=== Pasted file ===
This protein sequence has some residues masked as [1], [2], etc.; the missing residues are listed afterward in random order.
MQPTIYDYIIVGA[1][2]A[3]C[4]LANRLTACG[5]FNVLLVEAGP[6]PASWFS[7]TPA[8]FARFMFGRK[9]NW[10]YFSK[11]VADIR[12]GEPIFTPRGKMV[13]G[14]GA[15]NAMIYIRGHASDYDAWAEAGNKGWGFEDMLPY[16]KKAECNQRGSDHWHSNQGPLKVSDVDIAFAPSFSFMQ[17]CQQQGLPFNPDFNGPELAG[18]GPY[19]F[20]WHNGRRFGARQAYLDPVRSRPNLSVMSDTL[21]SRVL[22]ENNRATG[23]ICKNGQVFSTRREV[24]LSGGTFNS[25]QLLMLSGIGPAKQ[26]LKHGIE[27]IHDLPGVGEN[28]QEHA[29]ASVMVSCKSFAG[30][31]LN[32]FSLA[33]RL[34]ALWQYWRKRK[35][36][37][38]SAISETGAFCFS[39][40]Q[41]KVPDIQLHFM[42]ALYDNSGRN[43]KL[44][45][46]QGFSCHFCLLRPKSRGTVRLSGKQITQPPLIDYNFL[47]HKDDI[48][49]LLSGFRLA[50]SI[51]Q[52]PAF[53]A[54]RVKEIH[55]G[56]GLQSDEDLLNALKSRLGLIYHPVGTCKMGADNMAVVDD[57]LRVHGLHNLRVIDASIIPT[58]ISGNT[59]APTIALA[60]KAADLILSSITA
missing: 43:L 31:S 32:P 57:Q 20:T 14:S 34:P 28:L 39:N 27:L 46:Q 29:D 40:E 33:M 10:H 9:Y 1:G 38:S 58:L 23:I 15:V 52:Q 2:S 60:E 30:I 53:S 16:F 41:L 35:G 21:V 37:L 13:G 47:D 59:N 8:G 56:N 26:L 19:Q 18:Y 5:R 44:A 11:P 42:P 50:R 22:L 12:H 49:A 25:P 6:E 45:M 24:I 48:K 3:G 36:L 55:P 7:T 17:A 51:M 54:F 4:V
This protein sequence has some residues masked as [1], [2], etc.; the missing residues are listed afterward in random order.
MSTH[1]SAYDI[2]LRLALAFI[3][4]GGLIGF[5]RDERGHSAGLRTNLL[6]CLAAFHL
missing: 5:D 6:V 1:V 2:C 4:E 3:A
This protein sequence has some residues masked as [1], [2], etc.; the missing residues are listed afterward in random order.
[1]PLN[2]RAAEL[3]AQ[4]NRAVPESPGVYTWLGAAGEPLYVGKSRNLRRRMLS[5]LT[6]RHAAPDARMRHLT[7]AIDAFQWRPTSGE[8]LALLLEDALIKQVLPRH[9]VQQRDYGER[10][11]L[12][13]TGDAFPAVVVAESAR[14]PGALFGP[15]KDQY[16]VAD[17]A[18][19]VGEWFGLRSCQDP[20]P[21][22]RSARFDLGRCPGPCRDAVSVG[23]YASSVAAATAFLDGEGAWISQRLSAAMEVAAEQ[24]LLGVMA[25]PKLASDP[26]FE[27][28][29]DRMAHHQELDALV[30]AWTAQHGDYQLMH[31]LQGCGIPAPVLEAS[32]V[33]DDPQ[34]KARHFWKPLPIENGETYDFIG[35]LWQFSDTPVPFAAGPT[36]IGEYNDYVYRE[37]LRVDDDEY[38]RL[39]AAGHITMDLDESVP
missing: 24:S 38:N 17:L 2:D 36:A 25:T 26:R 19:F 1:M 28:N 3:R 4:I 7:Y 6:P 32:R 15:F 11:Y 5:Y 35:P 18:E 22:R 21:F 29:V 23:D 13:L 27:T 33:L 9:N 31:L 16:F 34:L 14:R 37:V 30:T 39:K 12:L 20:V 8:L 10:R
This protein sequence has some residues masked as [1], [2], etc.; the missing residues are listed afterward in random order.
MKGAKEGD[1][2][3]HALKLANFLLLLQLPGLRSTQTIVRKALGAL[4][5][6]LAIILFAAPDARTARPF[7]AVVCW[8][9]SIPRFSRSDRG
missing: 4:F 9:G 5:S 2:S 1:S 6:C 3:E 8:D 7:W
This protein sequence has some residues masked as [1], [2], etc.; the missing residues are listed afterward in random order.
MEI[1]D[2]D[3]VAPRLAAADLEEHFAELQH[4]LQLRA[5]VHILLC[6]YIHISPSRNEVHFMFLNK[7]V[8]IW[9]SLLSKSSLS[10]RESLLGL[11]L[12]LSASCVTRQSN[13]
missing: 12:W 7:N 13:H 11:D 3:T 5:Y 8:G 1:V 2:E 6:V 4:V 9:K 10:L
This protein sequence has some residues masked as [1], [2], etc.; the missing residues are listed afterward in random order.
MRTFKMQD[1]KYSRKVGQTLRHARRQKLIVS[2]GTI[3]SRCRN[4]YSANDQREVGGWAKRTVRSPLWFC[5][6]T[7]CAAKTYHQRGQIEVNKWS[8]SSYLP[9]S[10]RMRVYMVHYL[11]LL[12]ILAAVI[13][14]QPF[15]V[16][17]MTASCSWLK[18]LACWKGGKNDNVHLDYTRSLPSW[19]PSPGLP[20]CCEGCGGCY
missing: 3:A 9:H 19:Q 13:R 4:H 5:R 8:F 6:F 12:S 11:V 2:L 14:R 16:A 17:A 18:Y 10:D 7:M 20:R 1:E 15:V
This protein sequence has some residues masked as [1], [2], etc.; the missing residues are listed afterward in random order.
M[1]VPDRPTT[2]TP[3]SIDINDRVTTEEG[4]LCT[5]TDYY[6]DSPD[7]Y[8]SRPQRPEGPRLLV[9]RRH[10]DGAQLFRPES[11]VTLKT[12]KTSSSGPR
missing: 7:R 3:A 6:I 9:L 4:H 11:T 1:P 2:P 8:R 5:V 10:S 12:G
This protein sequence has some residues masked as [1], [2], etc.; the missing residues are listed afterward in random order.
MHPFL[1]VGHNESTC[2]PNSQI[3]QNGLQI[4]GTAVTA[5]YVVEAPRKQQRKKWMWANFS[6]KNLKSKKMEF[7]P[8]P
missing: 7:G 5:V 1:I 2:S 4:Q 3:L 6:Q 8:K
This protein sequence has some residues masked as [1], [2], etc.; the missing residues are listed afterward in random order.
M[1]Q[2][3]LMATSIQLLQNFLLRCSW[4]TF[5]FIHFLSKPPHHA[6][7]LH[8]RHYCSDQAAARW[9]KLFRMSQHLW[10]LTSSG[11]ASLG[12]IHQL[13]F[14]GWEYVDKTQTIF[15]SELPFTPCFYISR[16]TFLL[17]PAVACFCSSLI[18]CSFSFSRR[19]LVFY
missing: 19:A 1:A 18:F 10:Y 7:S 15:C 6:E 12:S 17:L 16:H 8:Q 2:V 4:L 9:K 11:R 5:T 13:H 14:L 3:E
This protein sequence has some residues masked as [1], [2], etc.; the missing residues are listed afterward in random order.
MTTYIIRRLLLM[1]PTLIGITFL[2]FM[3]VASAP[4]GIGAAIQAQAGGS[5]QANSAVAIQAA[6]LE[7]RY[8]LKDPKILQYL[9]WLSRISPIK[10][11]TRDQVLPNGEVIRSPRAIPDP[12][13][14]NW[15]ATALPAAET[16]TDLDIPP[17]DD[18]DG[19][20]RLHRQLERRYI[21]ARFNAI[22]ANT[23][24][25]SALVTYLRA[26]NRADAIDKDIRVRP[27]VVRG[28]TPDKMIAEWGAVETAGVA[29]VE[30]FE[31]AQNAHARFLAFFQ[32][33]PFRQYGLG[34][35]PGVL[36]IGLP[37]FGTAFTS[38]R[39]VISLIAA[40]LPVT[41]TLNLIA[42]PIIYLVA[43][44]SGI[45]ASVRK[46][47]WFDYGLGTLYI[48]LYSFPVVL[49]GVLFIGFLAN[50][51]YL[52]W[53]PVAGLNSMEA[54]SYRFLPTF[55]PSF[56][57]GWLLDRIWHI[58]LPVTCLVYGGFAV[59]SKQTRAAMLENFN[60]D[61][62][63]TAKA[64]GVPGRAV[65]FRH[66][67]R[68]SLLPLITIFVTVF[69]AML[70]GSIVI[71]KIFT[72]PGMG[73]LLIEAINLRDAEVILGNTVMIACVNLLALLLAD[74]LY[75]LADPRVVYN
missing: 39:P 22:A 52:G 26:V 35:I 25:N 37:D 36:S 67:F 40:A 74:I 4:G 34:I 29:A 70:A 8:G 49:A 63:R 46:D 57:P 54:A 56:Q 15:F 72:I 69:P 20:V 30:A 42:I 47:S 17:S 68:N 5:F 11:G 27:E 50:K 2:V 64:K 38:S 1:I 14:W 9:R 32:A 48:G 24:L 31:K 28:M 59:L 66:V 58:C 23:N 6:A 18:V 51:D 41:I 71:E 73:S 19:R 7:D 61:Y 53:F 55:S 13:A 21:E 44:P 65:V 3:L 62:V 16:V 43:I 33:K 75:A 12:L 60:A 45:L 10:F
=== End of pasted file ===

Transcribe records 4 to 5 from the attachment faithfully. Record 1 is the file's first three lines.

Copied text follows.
This protein sequence has some residues masked as [1], [2], etc.; the missing residues are listed afterward in random order.
MKGAKEGD[1][2][3]HALKLANFLLLLQLPGLRSTQTIVRKALGAL[4][5][6]LAIILFAAPDARTARPF[7]AVVCW[8][9]SIPRFSRSDRG
missing: 4:F 9:G 5:S 2:S 1:S 6:C 3:E 8:D 7:W
This protein sequence has some residues masked as [1], [2], etc.; the missing residues are listed afterward in random order.
MEI[1]D[2]D[3]VAPRLAAADLEEHFAELQH[4]LQLRA[5]VHILLC[6]YIHISPSRNEVHFMFLNK[7]V[8]IW[9]SLLSKSSLS[10]RESLLGL[11]L[12]LSASCVTRQSN[13]
missing: 12:W 7:N 13:H 11:D 3:T 5:Y 8:G 1:V 2:E 6:V 4:V 9:K 10:L